February 2019

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February Calendar

  • 5th * ASVAB Test @ LSW * 8:00 AM – Noon
    • Contact Person: Mr. Feeken
  • 5th * Registration Session for Current 8th Graders * 4:00 – 7:00
    • LSW Media Center Lab
    • Contact Person: Mrs. Sharpe
  • 8th * Registration Session for Current 8th Graders * 3:30 – 6:30
    • LSW Media Center Lab
    • Contact Person: Mrs. Sharpe

ASVAB Test

Beginning at 8:00 am, on the morning of Tuesday, February 5th, LSW will offer the ASVAB (Armed Services Vocational Aptitude Battery) test to interested students. This test may be taken by students who are not interested in the military as well as those who want to join a branch of the Armed Services.

Students may register for this free career assessment in the Counseling Center. According to Military.com,  “The ASVAB is an aptitude test that doesn’t just tell you what you are currently good at, it will also tell you what you may be good at learning. You may know nothing about electronics but your scores may say you have the ability to learn electronics.” ASVAB test scores are broken down by the individual sub-tests and composites of the sub-tests. One of the most critical of these scores is the Armed Forces Qualification Test, which is used to determine if an individual is qualified to join the military service. Each service determines the qualification AFQT score for enlisting in their service.

If you have additional questions about the ASVAB, please contact Mr. Feeken, who coordinates the ASVAB for the LSW Counseling Center. Resources to assist with preparing for this test, include the links shown below:

2019-20 Online  Course Selection

The online course selection process for the2019-120 school year is now accessible to students through February 10gh. The online course selection process may be completed online using Synergy StudentVUE or ParentVUE.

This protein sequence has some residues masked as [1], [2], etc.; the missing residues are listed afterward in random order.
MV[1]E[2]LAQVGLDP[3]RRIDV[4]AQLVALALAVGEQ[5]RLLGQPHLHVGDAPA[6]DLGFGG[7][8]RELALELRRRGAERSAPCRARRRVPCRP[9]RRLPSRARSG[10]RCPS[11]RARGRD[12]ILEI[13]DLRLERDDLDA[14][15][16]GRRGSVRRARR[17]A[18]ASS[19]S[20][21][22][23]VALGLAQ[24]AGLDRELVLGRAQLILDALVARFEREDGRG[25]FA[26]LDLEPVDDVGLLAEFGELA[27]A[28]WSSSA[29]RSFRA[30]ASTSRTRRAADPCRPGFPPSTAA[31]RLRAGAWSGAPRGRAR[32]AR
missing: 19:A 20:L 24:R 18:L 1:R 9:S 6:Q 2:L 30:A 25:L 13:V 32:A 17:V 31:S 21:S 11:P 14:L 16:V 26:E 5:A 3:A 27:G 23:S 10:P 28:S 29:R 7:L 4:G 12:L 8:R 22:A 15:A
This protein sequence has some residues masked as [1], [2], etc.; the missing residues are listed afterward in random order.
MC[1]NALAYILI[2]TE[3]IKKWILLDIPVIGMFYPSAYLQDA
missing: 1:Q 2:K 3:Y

On Wednesday, February 6th, current LSW 9th – 11th grade students will have the opportunity to attend a course selection help session during Parent/Teacher Conference from 4:00 to 7:00 pm in the Media Center Computer Lab. Counselors and Student Ambassadors will be available to answer questions at this session.

Online course selection sessions will be held for current 8th graders on Tuesday, February 5th and Thursday,  February 7th in the Media Center Computer Lab.

Students and families are reminded that selecting courses now does not guarantee these classes will be in the 2019-20 schedules as there are times when schedule conflicts occur, classes are not offered, or pre-reqs have not been met. Course selection does ensure that students have the opportunity to select the coursework that will best meet graduation requirements and post-secondary options.

Online Course Selection Guidelines for Current 9th-11th Grades:

EducationQuest’s February College Planning Bulletin

The February College Planning Bulletin reminds seniors and their families that getting financial aid for college involves more than completing and submitting the Free Application for Federal Student Aid (FAFSA). Make sure you get through each step of the process so that you don’t miss out on money for college.

If you haven’t, complete the form at FAFSA.gov using 2017 income tax data. Before you start, both the student and a parent must each get an FSA ID at fsaid.ed.gov. You’ll need the FSA IDs to access and sign your FAFSA.

If you DID submit a FAFSA, here’s what happens next:

  • Expect a Student Aid Report (SAR) via an email link. The SAR acknowledges that your FAFSA was received and lets you know if you need to take further action before the form can be processed.
  • You might receive a “verification” notification. The college(s) you listed on your FAFSA may contact you requesting documents to verify information you included on your FAFSA. You must provide those documents before your financial aid can be processed.
  • Watch for an award letter from the college(s) you listed on your FAFSA. This will detail the types and amounts of financial aid they are offering you. You must have been accepted for admission before the college will send an award letter.

It’s necessary to check your email and/or student portal carefully to ensure you don’t miss important information about admission and financial aid.

Click here to access the remainder of the February issue of EducationQuest’s College Planning Bulletin to learn more about the different types of scholarships that are offered.

LSW students and families are also reminded that R.J. Vega, a bilingual EducationQuest College Planning/Financial Aid Specialist, is at Southwest High School on Wednesdays. To schedule an appointment, please click here or contact Mrs. Janene Way in the Counseling Center at jway@lps.org or 402-436-1306 Option #3.

Juniors: Must Do’s to Assist with the College Search

1. Finish strong